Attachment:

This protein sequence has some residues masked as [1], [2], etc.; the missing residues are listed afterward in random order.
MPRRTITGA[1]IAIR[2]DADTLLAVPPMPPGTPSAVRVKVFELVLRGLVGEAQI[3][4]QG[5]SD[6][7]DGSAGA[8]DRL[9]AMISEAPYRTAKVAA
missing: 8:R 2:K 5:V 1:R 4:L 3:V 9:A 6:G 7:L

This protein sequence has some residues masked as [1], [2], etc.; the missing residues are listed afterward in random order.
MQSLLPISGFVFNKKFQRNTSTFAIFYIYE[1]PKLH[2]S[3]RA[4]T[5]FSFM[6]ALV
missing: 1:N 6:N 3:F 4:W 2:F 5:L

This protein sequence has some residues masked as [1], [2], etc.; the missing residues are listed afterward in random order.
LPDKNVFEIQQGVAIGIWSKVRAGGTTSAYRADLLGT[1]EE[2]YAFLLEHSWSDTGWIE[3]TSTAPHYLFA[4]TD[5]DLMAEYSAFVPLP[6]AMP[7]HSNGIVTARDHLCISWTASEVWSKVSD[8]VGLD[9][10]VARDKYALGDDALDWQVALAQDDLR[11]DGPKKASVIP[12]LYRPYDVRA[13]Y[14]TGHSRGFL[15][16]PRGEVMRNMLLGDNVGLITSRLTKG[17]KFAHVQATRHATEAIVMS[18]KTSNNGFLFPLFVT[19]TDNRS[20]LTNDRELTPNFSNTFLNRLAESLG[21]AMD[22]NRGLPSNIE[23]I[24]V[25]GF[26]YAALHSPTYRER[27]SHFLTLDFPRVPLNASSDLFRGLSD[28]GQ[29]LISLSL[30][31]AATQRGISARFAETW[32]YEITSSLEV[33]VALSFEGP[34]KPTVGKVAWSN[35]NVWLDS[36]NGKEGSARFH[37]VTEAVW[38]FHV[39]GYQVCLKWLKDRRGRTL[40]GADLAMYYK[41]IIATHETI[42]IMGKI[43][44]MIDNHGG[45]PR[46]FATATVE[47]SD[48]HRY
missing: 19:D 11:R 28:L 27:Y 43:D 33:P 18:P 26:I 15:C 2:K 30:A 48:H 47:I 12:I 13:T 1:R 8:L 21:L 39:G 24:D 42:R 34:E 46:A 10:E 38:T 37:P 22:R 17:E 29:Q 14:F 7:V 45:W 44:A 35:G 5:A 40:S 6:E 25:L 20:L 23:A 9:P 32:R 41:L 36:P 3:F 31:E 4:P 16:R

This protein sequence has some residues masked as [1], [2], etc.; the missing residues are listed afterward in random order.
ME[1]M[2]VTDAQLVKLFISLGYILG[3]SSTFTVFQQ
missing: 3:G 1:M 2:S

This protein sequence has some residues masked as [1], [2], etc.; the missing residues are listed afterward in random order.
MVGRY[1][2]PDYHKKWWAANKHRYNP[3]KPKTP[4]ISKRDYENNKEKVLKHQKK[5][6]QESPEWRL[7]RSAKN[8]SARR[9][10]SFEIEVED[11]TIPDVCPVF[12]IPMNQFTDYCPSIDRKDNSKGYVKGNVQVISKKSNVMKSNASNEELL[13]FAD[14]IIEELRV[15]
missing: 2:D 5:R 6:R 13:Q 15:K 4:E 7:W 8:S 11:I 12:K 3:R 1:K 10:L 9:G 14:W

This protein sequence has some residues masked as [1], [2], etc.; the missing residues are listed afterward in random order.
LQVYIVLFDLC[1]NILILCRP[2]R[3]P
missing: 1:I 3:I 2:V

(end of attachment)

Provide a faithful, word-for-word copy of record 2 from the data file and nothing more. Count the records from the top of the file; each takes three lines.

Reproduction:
This protein sequence has some residues masked as [1], [2], etc.; the missing residues are listed afterward in random order.
MQSLLPISGFVFNKKFQRNTSTFAIFYIYE[1]PKLH[2]S[3]RA[4]T[5]FSFM[6]ALV
missing: 1:N 6:N 3:F 4:W 2:F 5:L